CCCP Cook Book – recipes from the days of Soviet food planners

See sample pages from this book at Wink.

Fuel Publishing, based in London, has carved a niche in the book world by creating books that document the small dark corners of Soviet history. You may be familiar with the series of books, Russian Criminal Tattoos, that revealed the language of body ink and the hierarchies of gulags. CCCP Cook Book uses the same obsessive attention to detail to great effect. When your country is wholly dependent on what the obshchina (collective farm) produces, what you eat is a political act. CCCP Cook Book delves deep into the history of dishes beloved by generations of Russians evolved from both the ideal of equal for all and the realities of planned food production in a country of nearly 170 million.

Visually, CCCP Cook Book adheres to Fuel’s high-minded design aesthetic. The full-page photos that illustrate the recipes are faithfully reproduced in the faded colors and garish contrasts that plagued cookbooks (regardless of origin) throughout the mid-century period.

Knowing that “Soviet” in Russian means "assembly" helps understand that Soviet cuisine isn’t necessarily Russian food. Central planners developed recipes based on projected harvests and preserved foods. Fresh herring wasn’t available in Taskent, but tinned (preserved) fish could be distributed throughout the country. Workers were fed meals at their workplaces that helped standardize recipes, as commissary cooks were required to follow the famed manual, “Book of Tasty and Healthy Food.”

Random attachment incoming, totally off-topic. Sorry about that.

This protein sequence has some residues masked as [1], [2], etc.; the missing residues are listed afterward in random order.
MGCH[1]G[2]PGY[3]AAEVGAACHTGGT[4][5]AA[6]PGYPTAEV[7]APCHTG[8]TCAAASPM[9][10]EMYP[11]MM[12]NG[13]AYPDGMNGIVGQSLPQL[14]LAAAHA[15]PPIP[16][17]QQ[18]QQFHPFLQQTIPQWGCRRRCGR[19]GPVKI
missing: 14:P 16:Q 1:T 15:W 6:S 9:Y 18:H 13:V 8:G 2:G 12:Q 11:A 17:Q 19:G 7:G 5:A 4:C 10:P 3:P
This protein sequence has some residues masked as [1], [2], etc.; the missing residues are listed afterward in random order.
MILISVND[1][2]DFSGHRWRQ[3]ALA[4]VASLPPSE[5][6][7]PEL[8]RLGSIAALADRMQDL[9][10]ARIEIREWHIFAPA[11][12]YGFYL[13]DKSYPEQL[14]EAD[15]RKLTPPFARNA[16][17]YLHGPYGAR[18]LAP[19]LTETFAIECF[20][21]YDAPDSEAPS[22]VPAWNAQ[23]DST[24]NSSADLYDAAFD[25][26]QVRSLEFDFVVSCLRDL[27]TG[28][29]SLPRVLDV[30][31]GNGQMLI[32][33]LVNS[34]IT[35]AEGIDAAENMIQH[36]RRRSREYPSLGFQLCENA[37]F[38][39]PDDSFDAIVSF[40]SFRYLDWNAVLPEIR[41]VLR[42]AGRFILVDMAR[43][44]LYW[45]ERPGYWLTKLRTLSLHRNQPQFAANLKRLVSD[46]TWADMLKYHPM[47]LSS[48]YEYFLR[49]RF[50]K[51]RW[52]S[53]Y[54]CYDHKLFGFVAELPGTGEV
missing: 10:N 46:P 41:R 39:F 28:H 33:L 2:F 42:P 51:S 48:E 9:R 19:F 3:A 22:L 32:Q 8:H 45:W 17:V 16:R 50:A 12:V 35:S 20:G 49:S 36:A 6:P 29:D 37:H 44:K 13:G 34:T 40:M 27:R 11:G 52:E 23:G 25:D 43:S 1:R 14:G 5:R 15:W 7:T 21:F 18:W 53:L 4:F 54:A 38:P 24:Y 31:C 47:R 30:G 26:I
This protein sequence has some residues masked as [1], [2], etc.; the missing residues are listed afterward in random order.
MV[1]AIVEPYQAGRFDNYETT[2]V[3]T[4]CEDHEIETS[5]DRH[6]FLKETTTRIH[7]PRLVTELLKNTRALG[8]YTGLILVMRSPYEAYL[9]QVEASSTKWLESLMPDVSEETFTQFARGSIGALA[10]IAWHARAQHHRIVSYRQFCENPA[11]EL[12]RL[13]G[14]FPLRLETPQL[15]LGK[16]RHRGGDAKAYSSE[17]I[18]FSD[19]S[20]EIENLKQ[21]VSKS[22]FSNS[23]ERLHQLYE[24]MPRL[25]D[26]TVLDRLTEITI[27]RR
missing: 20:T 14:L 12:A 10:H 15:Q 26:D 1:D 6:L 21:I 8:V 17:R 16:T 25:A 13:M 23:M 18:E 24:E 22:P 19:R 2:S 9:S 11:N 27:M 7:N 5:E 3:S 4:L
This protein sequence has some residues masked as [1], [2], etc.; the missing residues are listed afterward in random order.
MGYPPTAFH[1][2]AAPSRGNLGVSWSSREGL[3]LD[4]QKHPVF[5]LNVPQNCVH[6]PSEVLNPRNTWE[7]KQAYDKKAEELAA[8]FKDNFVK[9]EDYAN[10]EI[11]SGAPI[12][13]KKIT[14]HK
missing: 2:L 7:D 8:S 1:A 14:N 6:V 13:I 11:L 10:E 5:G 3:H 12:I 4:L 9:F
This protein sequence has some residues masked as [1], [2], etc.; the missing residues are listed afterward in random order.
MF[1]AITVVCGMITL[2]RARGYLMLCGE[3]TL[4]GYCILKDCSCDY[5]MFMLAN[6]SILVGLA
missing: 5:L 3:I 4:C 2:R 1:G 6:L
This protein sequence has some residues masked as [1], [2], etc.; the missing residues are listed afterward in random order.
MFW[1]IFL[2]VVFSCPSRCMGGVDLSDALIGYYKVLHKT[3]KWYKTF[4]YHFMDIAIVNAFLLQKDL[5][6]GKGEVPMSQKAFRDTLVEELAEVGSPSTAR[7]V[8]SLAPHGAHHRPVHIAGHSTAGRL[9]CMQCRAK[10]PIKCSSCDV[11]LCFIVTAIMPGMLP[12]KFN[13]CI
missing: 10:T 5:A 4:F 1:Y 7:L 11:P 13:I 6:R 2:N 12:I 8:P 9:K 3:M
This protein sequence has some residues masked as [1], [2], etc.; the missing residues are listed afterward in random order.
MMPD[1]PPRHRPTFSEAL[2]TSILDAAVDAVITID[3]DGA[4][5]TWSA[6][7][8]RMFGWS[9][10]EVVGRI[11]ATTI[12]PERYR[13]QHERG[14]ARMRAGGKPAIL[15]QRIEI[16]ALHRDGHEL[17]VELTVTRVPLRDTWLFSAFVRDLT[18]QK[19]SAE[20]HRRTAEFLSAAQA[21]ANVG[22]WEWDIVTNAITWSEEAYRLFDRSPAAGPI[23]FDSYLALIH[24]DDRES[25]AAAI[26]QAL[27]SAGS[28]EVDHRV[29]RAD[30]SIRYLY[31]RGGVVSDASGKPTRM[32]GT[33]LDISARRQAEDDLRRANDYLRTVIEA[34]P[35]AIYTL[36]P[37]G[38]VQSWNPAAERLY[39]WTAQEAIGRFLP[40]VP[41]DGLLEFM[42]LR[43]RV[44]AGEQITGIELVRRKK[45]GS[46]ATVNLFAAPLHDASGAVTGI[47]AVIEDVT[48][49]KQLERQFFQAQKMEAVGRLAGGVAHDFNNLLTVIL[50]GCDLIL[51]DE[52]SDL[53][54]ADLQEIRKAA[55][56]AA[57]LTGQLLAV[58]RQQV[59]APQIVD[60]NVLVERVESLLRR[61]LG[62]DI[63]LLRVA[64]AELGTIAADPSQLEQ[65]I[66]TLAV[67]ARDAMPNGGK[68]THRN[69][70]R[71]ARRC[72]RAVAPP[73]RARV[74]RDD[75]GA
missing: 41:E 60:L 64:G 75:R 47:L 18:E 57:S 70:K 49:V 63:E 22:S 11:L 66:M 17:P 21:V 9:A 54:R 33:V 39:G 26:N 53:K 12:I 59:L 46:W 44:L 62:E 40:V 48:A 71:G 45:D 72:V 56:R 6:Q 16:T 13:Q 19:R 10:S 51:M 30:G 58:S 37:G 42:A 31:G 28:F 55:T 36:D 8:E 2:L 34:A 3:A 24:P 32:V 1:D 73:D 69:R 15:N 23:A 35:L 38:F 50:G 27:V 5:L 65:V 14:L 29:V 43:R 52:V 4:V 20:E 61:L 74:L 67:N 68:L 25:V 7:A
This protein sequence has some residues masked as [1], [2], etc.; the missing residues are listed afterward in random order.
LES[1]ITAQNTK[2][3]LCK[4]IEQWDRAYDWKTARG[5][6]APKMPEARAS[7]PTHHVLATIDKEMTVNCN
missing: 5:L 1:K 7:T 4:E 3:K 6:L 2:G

That guide purposefully adapted regional dishes into new, improved Soviet recipes. Vorschmack has its roots in Jewish cuisine, but is easily recognized today as our own deviled eggs. Soviet planners declared every Thursday to be Fish Day as a way to address meat shortages. In response, agricultural scientists, inspired by the 16th-century Rus dish of minced fish shaped with elaborate molds, created a modern meal for the masses: fish sticks!

Soviet food scientists were doing the same work as capitalist American food engineers of the time. For every color-saturated booklet published by Kraft, the Soviet food councils published their own versions. Americans are haunted by the endless variations of the mayonnaise based “toss it all in a bowl “ style salad recipes. The Soviets also had their versions of the “toss it in bowl” recipes. One of my favorites in the CCCP Cook Book, for both the "blech" factor and its advertising campaign, is Shuba, better known by its nickname, Herring under a Fur Coat. The key ingredients are, of course, mayo and herring.

As a practical cookbook, I have neither the will nor stomach to actually prepare any of these dishes, yet CCCP Cook Book is an amazing work of culinary history. The book as an object is a marvel. The heavy quality paper, the purposefully reproduced photos, the exposed stitching binding, all appeal to a collector’s artisanal instincts. It’s my new "You Must Buy This Book" recommendation for my foodie friends. – Christina Ward

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  1. One of the most charming things in the movie Good Bye Lenin (set in East Germany around the time the wall fell) was the hero's quest to find East German food favorites for his fragile mother who didn't know about the reunification. I'm sure an entire generation of former East Germans felt a real nostalgic twinge when he found a jar of pickles or the like.